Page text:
By Amin Kef Sesay – 15th August 2019
The enormous challenges facing the Finance Minister JJ Saffa and the central bank Governor, Prof. Kelfala Kallon has a lot to do with the low-income country like ours having racked up a sugar loaf high mountain of national and international debts that swallow up a huge chunk of national income in debt repayment interests and capital.
Under APC, we racked up so much debt that we were unable to pay it back — with potentially devastating consequences not just for the economy but for the citizens, many of whom are living in extreme poverty. That was the sobering finding of a report by the IMF and which drove them away towards the close of 2017.
The only immediate way out of this debt trap conundrum is for either the government to default on repayment for a few years or beg its creditors for relief. It could be recalled that about two decades ago, IMF signed a historic agreement to wipe the slate clean for 36 poor countries that were being crushed by their loan interest and repayment bills.
Though we have not outright defaulted on repaying our debts which amount to 2 billion dollars and more, Finance Minister Saffa can tell you that he is cutting deep to pay off the debt. We are in the same boat with fellow African countries such as Chad, Eritrea, Somalia, South Sudan, Sudan and Zimbabwe, though truthfully we have hope of the economy picking up gradually due to ongoing economic reform processes that have been unleashed and are bearing fruits. The problem is, the amount of debt we have taken, compared with how much income the economy generates presently.
What happens when a country can’t pay its debt? What are the consequences for ordinary citizens? The government is morally and constitutionally bound to offer all sorts of services to the citizens — keeping public order, maintaining health clinics and schools, providing food to people at risk of famine, investing in new infrastructure that can help grow the economy and so on. Government with unsustainable levels of debt must divert ever more of the budget away from such services so they can meet the debt payments. The most vulnerable citizens are often the first to suffer.
And what if a government does default? It gets far worse because the entire economy can be thrown into paralysis when a government can’t meet its existing debt obligations that make it very hard to access new money. Lenders that provide this type of financing aren’t going to want to throw good money after bad. And to keep up daily operations, government needs continual access to credit.
These operations include not just the provision of services to citizens but business activities that generate much of a government’s income — extracting and exporting natural resources, for instance. These kinds of operations can become impossible without day-to-day credit. Just like for a small business, you need to be able to borrow on a day-to-day basis for your cash flow.
And as the day-to-day turns into year-to-year? The consequences can be just as debilitating. Once a country has defaulted, it can forget about taking out loans or floating bonds to fund investments in infrastructure or other measures that would help grow its economy long term. Pretty much every type of lender that poor countries rely on is going to balk.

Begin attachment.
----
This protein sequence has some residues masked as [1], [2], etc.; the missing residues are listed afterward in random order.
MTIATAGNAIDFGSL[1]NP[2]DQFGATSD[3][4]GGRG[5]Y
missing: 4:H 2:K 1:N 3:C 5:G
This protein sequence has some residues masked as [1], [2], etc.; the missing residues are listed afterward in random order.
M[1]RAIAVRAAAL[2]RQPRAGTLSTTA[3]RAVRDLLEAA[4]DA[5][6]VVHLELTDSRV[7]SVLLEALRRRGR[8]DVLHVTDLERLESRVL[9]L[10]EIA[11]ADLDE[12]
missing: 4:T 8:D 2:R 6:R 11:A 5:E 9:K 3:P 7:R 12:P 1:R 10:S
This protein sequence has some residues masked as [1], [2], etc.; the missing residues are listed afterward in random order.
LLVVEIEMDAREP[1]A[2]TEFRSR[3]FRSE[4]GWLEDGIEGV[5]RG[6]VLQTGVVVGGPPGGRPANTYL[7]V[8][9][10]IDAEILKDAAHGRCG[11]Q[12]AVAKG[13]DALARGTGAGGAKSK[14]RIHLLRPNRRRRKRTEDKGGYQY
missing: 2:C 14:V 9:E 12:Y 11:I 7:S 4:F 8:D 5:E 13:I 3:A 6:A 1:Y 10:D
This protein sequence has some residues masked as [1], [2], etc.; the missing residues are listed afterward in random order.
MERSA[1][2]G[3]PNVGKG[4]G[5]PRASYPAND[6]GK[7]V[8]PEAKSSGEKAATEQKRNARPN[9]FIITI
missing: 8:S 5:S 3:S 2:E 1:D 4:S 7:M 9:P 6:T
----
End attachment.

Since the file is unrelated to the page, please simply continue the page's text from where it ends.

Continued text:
This includes even international financial organizations, such as the World Bank, whose mission is to provide poor countries with low-interest loans or outright grants to help them develop. The thinking of officials at the World Bank is going to be, we don’t want the money to just go to another creditor. And so a kind of deadly feedback loop could be created: The country’s debts would prevent its economy from creating the growth needed to pay off those very debts.
The agreement wiping off the debts of the world’s poorest countries was supposed to end debt crises like these once and for all. For about 10 years, the agreement was remarkably successful. All sides had recognized their sins — the governments of the borrowing countries that had taken on the excessive debt and also the lenders that had pushed what had been in many cases clearly unsustainable loans — including governments of rich countries like the U.S., commercial banks from those countries and even the IMF and World Bank. In exchange for writing off the debt everyone vowed to be more responsible.
But after a decade, memories start to get cloudy. Some countries quite frankly just took advantage of the availability of money. Cases of outright fraud and corruption in Mozambique, Moldova, Gambia and Sierra Leone under APC from 2007 to 2018 — in which government officials borrowed money on behalf of their nations, then apparently pocketed it for themselves. Adding to the problem, instead of cutting their national budgets to account for the lost revenue, these countries turned to borrowing to make up the difference.
And then they failed to use the money for productive investments. In many of now highly indebted poor countries, about half the increase in borrowing was not associated with an increase in investment. It was just used to spend more on current spending, things like salaries.